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Folder sharing from Linux to Windows

We have just installed a Linux file-server to replace a WinNT server. In Windows NT we had a directory structure with folders for home users and public folders for some important files. Every user has the only right to read/write his/her home folder and read the public folders. And the adminstrator has the right to access ALL folders in the system. But also you have the ability to give access to other users to a file or folder.

For example: User1, User2, User3, Administrator
-User1 has a folder called Folder1
-User2 has a folder called Folder2
-User3 has a folder called Folder3
-The system has 1 public folder called Public
-User1 can access Folder1 and Public
-User2 can access Folder2 and Public
-User3 can access Folder3 ans Public
-User1 cannot access Folder2 nor Folder3
-User2 cannot access Folder1 nor Folder3
-User3 cannot access Folder1 nof Folder2
-The User2 give User1 the privilege to read/write Folder2
-Now, User1 can read/write Folder2
-Administrator give User3 the ability of full access to all folders
-Now, User3 can access ALL folders in the system.
(Let's say that User3 is an Administrator also)

How can I do this in Linux? Because I can do all the directory structure but just the root can access all the folders and I need the ability to grant access to specific users to write in Public folders, the other users to read and to have some users that can access read/write ALL folders. Like in WINNT.

I'm using the lastest version of SAMBA and LINUX 7.0
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1 Solution
I think you can use groups. (not sure though as I've never done it myself)

Give read and write permission to certain groups and add users to those groups. You might want a different group for each directory.
it's as dorward said: use UNIX groups.
just remove permissions on the folders for group and world, that's it.
With Samba (smb.conf) you can even more restrict access to (samba-)users, see man smb.conf (Keywords: guest ok, public, writable, browsable, create mask, valid users); probably this is enough to archieve what you need, but can only done by admins (of smb.conf)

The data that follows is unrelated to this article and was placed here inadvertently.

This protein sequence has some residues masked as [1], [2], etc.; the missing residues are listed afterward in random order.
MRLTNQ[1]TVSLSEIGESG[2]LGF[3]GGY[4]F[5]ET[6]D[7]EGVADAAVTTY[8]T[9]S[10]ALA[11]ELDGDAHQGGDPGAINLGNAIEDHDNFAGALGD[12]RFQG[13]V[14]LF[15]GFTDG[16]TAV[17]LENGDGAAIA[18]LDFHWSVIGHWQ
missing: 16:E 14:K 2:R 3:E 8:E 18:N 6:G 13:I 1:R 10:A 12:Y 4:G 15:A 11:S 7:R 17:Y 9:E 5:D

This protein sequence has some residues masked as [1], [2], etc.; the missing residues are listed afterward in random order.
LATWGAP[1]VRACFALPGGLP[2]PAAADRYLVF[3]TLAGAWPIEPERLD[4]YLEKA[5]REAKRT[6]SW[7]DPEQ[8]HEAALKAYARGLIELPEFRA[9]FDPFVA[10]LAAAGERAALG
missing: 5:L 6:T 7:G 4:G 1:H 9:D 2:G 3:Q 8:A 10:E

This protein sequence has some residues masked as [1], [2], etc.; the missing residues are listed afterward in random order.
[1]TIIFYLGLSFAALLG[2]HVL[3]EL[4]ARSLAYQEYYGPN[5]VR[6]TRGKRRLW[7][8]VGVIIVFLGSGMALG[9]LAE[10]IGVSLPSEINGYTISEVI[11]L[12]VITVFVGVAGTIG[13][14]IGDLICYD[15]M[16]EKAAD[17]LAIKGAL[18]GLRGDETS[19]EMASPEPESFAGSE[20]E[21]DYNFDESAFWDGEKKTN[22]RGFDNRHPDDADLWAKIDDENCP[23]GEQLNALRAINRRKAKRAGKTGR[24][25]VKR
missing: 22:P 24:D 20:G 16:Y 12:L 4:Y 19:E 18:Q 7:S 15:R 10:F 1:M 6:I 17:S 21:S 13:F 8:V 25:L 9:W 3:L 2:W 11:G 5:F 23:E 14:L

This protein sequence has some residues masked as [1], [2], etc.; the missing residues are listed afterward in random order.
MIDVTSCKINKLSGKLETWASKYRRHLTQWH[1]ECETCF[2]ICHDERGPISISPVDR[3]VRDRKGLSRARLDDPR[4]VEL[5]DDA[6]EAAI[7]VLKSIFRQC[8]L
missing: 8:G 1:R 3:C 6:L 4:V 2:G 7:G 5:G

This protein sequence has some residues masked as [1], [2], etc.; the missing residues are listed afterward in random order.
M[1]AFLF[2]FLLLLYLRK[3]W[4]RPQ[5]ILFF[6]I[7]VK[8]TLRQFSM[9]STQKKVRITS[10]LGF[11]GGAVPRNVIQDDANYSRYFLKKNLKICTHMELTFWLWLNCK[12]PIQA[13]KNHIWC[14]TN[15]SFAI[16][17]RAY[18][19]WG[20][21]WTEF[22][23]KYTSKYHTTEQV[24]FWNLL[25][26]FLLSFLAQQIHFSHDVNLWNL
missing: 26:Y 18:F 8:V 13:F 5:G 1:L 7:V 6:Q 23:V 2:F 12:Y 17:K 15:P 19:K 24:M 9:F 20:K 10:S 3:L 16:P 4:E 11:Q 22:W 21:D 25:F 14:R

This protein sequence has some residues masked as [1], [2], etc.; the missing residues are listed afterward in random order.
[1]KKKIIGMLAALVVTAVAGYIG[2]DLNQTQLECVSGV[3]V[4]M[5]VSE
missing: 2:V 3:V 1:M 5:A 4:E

> The User2 give User1 the privilege to read/write Folder2
this is not possible with standard groups functionality, a user may just give permissions to a group or world, but not a specific user (except that user is the only member of a group).
If you realy need a permissions per user basis, you need ACLs for your filesystem on Linux too.
wait, AFAIK Samba can be configured such as a user may admin his share with his privileges, without requiering admin permissions.

Never tried it, but if you look at smb.conf, there is a include directive, so if you define your [homes] section like:

  comment = user's private home
  include = /home/%U%/my-smb.conf

and /home/%U%/my-smb.conf is readable/writable by the (samba-)user only, and contains what you like here.

At least on dragon needs to be beated:
  after changing my-smb.conf by the user (or admin), the user must disconnect from Samba, so that due to the next connection the my-smb.conf is read again
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contiAuthor Commented:
So, there isn't a easy way to do this as in WinNT. The reason that I'm trying to do this is because the group of users save a lot of files in the File server, but sometimes some files have virus and I'm responsible of detecting those virus and removing them. But if (with my windows) I can't access all folders (without using root) then I cannot use an anti-virus program to scan all the files. In WinNT I had an anti-virus installed in the server and it scanned every weekend all the files, but with this I cannot do this (even if I install the anti-virus in other computer). Is this correct?
contiAuthor Commented:
Or, is there a way to give User1 the privileges that root has? at least for the folders?
solution for what you need (which is different to your example in the question) sound easy:

If admin is the user you want to be to start the AntiVirus software, then do following (for example):

   # and so on ..

Then make all your Folders owned by the users (user1, user2, etc.) and group people. Make the folders at least mode 770.
If you need that some users are not allowed to look at some other folders, you need to define several "people" groups ,  but keep in mind that this gets tricky (see my first comment).
You also may configure to allow several users to use sevaral folders in smb.conf shares (see my 1'st comment)
contiAuthor Commented:
Seems to be no easy solution for this. I appreciate your comments.
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